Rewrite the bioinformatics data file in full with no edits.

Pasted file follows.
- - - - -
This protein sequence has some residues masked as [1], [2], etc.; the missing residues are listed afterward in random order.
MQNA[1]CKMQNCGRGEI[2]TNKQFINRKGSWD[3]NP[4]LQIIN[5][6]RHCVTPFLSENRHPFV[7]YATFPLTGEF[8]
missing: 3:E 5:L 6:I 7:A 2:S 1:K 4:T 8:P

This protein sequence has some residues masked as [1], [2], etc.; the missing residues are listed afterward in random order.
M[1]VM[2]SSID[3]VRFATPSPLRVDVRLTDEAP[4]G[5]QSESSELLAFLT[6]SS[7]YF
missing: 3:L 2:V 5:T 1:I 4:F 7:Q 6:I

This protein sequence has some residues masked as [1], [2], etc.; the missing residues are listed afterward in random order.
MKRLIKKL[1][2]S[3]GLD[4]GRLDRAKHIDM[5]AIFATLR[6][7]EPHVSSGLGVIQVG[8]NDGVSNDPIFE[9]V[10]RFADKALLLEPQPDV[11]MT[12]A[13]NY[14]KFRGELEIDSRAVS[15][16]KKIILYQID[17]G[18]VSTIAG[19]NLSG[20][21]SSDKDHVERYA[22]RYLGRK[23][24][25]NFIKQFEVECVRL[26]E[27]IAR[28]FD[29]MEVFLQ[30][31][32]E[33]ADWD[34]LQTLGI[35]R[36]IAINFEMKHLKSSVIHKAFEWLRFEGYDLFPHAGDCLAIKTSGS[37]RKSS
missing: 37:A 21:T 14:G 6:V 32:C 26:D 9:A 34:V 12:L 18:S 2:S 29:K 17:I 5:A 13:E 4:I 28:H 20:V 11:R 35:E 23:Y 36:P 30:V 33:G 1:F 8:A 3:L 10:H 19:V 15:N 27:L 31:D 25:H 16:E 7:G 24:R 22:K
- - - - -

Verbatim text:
This protein sequence has some residues masked as [1], [2], etc.; the missing residues are listed afterward in random order.
MQNA[1]CKMQNCGRGEI[2]TNKQFINRKGSWD[3]NP[4]LQIIN[5][6]RHCVTPFLSENRHPFV[7]YATFPLTGEF[8]
missing: 3:E 5:L 6:I 7:A 2:S 1:K 4:T 8:P

This protein sequence has some residues masked as [1], [2], etc.; the missing residues are listed afterward in random order.
M[1]VM[2]SSID[3]VRFATPSPLRVDVRLTDEAP[4]G[5]QSESSELLAFLT[6]SS[7]YF
missing: 3:L 2:V 5:T 1:I 4:F 7:Q 6:I

This protein sequence has some residues masked as [1], [2], etc.; the missing residues are listed afterward in random order.
MKRLIKKL[1][2]S[3]GLD[4]GRLDRAKHIDM[5]AIFATLR[6][7]EPHVSSGLGVIQVG[8]NDGVSNDPIFE[9]V[10]RFADKALLLEPQPDV[11]MT[12]A[13]NY[14]KFRGELEIDSRAVS[15][16]KKIILYQID[17]G[18]VSTIAG[19]NLSG[20][21]SSDKDHVERYA[22]RYLGRK[23][24][25]NFIKQFEVECVRL[26]E[27]IAR[28]FD[29]MEVFLQ[30][31][32]E[33]ADWD[34]LQTLGI[35]R[36]IAINFEMKHLKSSVIHKAFEWLRFEGYDLFPHAGDCLAIKTSGS[37]RKSS
missing: 37:A 21:T 14:G 6:V 32:C 26:D 9:A 34:V 12:L 18:S 2:S 29:K 17:I 5:A 13:E 4:I 28:H 20:V 11:R 35:E 23:Y 36:P 30:V 33:G 1:F 8:A 3:L 10:H 19:V 15:N 27:L 31:D 25:H 16:E 7:G 24:R 22:K